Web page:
John Swinton (December 12, 1830- December 15, 1901) was a noted journalist, economist, and orator, the chief editorial writer at The New York Times (1860- 1870) and an editorial writer for The New York Sun (1875-1897) (see: http://en.wikipedia.org/wiki/John_Swinton_%28journalist%29 ).
John Swinton on journalists as intellectual prostitutes in responding to a toast for “An Independent Press” at a banquet for editors (1901): “There is no such thing, at this stage of the world’s history in America, as an independent press. You know it and I know it. There is not one of you who dare write your honest opinions, and if you did, you know beforehand that it would never appear in print. I am paid weekly for keeping my honest opinions out of the paper I am connected with. Others of you are paid similar salaries for similar things, and any of you who would be foolish as to write honest opinions would be out on the streets looking for another job. If I allowed my honest opinions to appear in one issue of my papers, before twenty-four hours my occupation would be gone. The business of the journalist is to destroy the truth, to lie outright, to pervert, to vilify, to fawn at the feet of Mammon, and to sell his country and his race for his daily bread. You know it and I know it, and what folly is this toasting an independent press? We are the jumping jacks, they pull the strings and we dance. Our talents, our possibilities and our lives are all the property of other men. We are intellectual prostitutes.” .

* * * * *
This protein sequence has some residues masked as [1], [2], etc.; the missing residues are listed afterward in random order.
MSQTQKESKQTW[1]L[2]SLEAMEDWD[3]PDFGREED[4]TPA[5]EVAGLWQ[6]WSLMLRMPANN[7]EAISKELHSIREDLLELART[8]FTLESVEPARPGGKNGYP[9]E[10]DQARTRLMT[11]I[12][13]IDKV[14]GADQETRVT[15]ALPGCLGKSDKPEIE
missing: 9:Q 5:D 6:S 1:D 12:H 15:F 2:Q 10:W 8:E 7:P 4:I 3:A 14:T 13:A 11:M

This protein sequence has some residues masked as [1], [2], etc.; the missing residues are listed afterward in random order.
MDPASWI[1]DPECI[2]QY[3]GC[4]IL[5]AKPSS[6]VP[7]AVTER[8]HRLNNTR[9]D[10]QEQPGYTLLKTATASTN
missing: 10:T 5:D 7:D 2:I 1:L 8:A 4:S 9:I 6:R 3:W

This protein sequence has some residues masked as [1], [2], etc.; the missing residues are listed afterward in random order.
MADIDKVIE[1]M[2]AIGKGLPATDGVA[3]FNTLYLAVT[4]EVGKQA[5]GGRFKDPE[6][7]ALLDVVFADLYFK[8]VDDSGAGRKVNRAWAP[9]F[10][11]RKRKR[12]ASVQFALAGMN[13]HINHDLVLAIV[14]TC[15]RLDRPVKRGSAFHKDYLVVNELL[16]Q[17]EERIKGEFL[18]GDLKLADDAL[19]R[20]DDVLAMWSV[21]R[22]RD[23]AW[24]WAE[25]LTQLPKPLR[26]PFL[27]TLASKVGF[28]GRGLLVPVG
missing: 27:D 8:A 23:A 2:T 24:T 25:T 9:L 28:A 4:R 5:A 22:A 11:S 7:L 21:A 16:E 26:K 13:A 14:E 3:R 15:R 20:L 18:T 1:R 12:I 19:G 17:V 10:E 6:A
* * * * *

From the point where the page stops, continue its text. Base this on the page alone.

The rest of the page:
. John Swinton quoted in John Swinton:. Wikipedia: http://en.wikipedia.org/wiki/John_Swinton_%28journalist%29 .
. John Swinton quoted in Upton Sinclair, “The Brass Cheque. A study of American journalism” (1928), p400: http://books.google.de/books?id=pZXZRxCVAZwC&pg=Pt400#v=onepage&q&f=false .